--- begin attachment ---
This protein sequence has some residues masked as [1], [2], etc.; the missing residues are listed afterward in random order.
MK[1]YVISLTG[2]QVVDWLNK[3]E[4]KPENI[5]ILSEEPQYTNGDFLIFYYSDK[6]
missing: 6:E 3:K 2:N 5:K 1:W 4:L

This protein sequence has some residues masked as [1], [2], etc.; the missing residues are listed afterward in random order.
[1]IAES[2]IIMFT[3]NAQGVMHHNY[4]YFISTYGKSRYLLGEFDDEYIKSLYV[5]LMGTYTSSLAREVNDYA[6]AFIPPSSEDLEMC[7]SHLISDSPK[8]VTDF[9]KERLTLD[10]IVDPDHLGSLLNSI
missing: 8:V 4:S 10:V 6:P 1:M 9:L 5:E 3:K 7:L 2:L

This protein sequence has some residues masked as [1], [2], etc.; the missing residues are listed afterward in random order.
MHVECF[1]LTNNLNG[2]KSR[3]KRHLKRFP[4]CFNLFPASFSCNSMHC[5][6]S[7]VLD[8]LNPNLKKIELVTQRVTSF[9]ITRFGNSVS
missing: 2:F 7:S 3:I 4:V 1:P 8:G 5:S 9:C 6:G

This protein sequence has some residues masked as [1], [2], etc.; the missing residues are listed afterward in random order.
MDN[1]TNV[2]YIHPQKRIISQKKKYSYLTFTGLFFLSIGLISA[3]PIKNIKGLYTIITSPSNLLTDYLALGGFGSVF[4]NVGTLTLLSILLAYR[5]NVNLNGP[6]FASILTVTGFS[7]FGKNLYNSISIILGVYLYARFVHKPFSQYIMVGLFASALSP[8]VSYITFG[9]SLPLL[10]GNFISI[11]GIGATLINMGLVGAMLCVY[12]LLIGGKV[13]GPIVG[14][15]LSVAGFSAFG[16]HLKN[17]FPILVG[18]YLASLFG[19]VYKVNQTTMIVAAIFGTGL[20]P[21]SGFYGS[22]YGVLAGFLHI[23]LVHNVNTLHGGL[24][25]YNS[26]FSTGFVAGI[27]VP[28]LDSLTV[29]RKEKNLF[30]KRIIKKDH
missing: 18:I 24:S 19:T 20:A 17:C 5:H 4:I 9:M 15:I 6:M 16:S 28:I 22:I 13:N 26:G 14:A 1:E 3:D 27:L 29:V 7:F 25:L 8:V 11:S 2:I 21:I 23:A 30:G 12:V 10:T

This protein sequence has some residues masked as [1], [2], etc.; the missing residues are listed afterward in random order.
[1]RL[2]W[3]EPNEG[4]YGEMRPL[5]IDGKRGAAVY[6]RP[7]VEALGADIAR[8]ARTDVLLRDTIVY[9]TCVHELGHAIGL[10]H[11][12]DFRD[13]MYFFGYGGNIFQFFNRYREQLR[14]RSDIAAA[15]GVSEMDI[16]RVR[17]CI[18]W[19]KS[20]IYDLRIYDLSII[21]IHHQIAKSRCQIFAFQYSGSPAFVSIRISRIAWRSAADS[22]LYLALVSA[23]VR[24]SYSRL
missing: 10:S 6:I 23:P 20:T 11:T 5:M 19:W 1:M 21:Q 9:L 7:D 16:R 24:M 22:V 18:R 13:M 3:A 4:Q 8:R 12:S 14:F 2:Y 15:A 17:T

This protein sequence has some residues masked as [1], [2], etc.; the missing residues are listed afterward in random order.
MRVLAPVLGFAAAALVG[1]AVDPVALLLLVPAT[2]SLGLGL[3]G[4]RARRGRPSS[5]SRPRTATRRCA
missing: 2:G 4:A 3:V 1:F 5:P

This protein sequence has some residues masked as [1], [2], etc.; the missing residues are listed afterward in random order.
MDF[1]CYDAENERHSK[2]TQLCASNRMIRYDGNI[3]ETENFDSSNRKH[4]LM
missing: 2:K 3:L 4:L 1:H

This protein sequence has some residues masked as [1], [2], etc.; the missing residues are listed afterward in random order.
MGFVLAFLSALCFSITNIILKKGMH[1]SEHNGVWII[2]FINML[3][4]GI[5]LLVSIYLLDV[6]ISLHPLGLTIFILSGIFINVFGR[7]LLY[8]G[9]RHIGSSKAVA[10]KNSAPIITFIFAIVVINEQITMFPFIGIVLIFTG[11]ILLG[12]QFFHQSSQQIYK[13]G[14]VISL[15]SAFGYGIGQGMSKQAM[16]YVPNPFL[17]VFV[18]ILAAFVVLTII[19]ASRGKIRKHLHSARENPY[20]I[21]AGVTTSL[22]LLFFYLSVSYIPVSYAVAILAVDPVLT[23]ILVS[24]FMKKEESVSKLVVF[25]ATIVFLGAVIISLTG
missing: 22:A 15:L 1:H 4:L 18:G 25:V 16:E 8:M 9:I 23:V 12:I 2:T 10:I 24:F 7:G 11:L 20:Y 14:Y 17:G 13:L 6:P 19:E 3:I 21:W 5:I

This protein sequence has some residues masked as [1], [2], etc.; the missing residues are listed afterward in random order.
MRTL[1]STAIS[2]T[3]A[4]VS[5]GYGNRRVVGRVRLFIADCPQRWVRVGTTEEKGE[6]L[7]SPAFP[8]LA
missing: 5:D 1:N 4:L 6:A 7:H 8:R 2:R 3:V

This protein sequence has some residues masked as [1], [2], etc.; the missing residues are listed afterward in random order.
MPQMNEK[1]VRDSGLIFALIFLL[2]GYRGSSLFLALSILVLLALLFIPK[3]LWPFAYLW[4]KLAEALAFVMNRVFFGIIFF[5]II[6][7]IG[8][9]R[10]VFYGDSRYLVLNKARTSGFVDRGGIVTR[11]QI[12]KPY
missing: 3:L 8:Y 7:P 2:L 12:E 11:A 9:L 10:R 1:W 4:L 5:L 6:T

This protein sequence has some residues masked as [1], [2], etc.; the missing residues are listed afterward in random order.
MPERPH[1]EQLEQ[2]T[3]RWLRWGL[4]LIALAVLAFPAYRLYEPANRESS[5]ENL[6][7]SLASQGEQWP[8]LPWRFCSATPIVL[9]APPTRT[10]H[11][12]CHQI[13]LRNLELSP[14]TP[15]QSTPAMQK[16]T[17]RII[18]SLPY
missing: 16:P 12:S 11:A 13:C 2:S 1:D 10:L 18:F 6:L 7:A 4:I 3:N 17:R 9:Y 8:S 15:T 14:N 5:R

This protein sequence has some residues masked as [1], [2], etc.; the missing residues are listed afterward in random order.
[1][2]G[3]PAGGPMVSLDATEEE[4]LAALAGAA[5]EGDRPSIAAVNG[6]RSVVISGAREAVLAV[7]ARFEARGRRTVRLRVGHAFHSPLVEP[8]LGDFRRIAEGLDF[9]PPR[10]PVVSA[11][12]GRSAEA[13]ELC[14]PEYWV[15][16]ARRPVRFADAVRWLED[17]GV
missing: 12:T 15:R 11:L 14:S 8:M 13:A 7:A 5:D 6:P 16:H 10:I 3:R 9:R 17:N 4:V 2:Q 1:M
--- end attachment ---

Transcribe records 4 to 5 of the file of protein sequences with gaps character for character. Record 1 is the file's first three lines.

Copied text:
This protein sequence has some residues masked as [1], [2], etc.; the missing residues are listed afterward in random order.
MDN[1]TNV[2]YIHPQKRIISQKKKYSYLTFTGLFFLSIGLISA[3]PIKNIKGLYTIITSPSNLLTDYLALGGFGSVF[4]NVGTLTLLSILLAYR[5]NVNLNGP[6]FASILTVTGFS[7]FGKNLYNSISIILGVYLYARFVHKPFSQYIMVGLFASALSP[8]VSYITFG[9]SLPLL[10]GNFISI[11]GIGATLINMGLVGAMLCVY[12]LLIGGKV[13]GPIVG[14][15]LSVAGFSAFG[16]HLKN[17]FPILVG[18]YLASLFG[19]VYKVNQTTMIVAAIFGTGL[20]P[21]SGFYGS[22]YGVLAGFLHI[23]LVHNVNTLHGGL[24][25]YNS[26]FSTGFVAGI[27]VP[28]LDSLTV[29]RKEKNLF[30]KRIIKKDH
missing: 18:I 24:S 19:T 20:A 17:C 5:H 4:I 9:M 15:I 6:M 16:S 28:I 22:I 13:N 26:G 14:A 1:E 3:D 27:L 29:V 7:F 25:L 8:V 11:S 2:I 21:I 23:A 30:G 12:V 10:T

This protein sequence has some residues masked as [1], [2], etc.; the missing residues are listed afterward in random order.
[1]RL[2]W[3]EPNEG[4]YGEMRPL[5]IDGKRGAAVY[6]RP[7]VEALGADIAR[8]ARTDVLLRDTIVY[9]TCVHELGHAIGL[10]H[11][12]DFRD[13]MYFFGYGGNIFQFFNRYREQLR[14]RSDIAAA[15]GVSEMDI[16]RVR[17]CI[18]W[19]KS[20]IYDLRIYDLSII[21]IHHQIAKSRCQIFAFQYSGSPAFVSIRISRIAWRSAADS[22]LYLALVSA[23]VR[24]SYSRL
missing: 10:S 6:I 23:P 20:T 11:T 5:M 19:W 1:M 21:Q 9:L 7:D 16:R 24:M 22:V 18:R 13:M 3:A 4:Q 8:R 12:S 14:F 2:Y 15:A 17:T